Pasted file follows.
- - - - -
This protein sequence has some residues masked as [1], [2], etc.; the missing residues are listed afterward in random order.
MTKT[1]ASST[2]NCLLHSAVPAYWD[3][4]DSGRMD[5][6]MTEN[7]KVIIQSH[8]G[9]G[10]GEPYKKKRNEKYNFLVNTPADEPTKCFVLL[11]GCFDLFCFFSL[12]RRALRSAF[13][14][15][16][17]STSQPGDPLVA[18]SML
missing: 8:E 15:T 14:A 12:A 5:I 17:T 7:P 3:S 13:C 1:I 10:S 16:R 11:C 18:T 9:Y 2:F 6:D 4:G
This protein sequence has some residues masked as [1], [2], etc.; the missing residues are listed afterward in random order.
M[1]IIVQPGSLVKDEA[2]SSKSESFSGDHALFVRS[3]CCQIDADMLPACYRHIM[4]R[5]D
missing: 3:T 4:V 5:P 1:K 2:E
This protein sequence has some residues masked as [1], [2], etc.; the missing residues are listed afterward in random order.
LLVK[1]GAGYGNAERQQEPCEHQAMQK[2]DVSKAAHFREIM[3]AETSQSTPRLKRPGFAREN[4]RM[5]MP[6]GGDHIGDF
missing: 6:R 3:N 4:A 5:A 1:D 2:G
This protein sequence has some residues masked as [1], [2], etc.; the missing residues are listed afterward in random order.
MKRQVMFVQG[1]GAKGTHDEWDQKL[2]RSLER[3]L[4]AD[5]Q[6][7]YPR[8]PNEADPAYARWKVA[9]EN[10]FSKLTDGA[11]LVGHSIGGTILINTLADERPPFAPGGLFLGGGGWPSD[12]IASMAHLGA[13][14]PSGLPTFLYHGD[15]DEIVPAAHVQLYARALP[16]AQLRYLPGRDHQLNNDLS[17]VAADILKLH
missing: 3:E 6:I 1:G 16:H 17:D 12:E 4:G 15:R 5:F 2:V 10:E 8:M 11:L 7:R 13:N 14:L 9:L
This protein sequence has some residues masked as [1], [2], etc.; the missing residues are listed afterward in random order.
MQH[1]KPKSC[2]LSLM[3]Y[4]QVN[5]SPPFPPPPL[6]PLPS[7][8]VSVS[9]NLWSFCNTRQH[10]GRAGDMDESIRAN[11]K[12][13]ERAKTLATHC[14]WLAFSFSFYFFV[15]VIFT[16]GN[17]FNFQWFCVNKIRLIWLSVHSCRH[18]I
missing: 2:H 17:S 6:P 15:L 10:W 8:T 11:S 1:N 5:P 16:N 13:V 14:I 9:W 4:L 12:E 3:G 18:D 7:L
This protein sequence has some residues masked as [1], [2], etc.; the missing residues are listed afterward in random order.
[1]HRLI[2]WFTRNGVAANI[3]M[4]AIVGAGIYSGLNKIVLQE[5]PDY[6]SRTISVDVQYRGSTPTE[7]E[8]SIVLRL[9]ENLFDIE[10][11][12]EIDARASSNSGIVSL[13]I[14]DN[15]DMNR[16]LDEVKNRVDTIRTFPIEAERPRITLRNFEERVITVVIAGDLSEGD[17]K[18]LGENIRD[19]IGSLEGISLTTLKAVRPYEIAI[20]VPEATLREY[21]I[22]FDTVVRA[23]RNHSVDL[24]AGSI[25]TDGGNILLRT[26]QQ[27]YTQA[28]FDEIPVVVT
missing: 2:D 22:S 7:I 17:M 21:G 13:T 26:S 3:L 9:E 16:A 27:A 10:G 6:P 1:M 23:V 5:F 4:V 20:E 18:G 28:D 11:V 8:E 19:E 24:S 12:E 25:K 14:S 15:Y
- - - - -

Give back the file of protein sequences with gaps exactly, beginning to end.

This protein sequence has some residues masked as [1], [2], etc.; the missing residues are listed afterward in random order.
MTKT[1]ASST[2]NCLLHSAVPAYWD[3][4]DSGRMD[5][6]MTEN[7]KVIIQSH[8]G[9]G[10]GEPYKKKRNEKYNFLVNTPADEPTKCFVLL[11]GCFDLFCFFSL[12]RRALRSAF[13][14][15][16][17]STSQPGDPLVA[18]SML
missing: 8:E 15:T 14:A 12:A 5:I 17:T 7:P 3:S 13:C 1:I 10:S 16:R 11:C 18:T 9:Y 2:F 6:D 4:G
This protein sequence has some residues masked as [1], [2], etc.; the missing residues are listed afterward in random order.
M[1]IIVQPGSLVKDEA[2]SSKSESFSGDHALFVRS[3]CCQIDADMLPACYRHIM[4]R[5]D
missing: 3:T 4:V 5:P 1:K 2:E
This protein sequence has some residues masked as [1], [2], etc.; the missing residues are listed afterward in random order.
LLVK[1]GAGYGNAERQQEPCEHQAMQK[2]DVSKAAHFREIM[3]AETSQSTPRLKRPGFAREN[4]RM[5]MP[6]GGDHIGDF
missing: 6:R 3:N 4:A 5:A 1:D 2:G
This protein sequence has some residues masked as [1], [2], etc.; the missing residues are listed afterward in random order.
MKRQVMFVQG[1]GAKGTHDEWDQKL[2]RSLER[3]L[4]AD[5]Q[6][7]YPR[8]PNEADPAYARWKVA[9]EN[10]FSKLTDGA[11]LVGHSIGGTILINTLADERPPFAPGGLFLGGGGWPSD[12]IASMAHLGA[13][14]PSGLPTFLYHGD[15]DEIVPAAHVQLYARALP[16]AQLRYLPGRDHQLNNDLS[17]VAADILKLH
missing: 3:E 6:I 1:G 16:H 17:D 12:E 4:G 15:R 5:F 2:V 10:E 8:M 11:L 7:R 13:N 14:L 9:L
This protein sequence has some residues masked as [1], [2], etc.; the missing residues are listed afterward in random order.
MQH[1]KPKSC[2]LSLM[3]Y[4]QVN[5]SPPFPPPPL[6]PLPS[7][8]VSVS[9]NLWSFCNTRQH[10]GRAGDMDESIRAN[11]K[12][13]ERAKTLATHC[14]WLAFSFSFYFFV[15]VIFT[16]GN[17]FNFQWFCVNKIRLIWLSVHSCRH[18]I
missing: 2:H 17:S 6:P 15:L 10:W 8:T 11:S 1:N 5:P 16:N 13:V 14:I 9:W 4:L 12:E 3:G 18:D 7:L
This protein sequence has some residues masked as [1], [2], etc.; the missing residues are listed afterward in random order.
[1]HRLI[2]WFTRNGVAANI[3]M[4]AIVGAGIYSGLNKIVLQE[5]PDY[6]SRTISVDVQYRGSTPTE[7]E[8]SIVLRL[9]ENLFDIE[10][11][12]EIDARASSNSGIVSL[13]I[14]DN[15]DMNR[16]LDEVKNRVDTIRTFPIEAERPRITLRNFEERVITVVIAGDLSEGD[17]K[18]LGENIRD[19]IGSLEGISLTTLKAVRPYEIAI[20]VPEATLREY[21]I[22]FDTVVRA[23]RNHSVDL[24]AGSI[25]TDGGNILLRT[26]QQ[27]YTQA[28]FDEIPVVVT
missing: 2:D 22:S 7:I 17:M 21:G 13:T 26:S 3:L 9:E 16:A 27:A 10:G 6:P 1:M 23:V 5:F 4:V 20:E 18:G 28:D 11:V 8:E 19:E 24:S 12:E 25:K 14:S 15:Y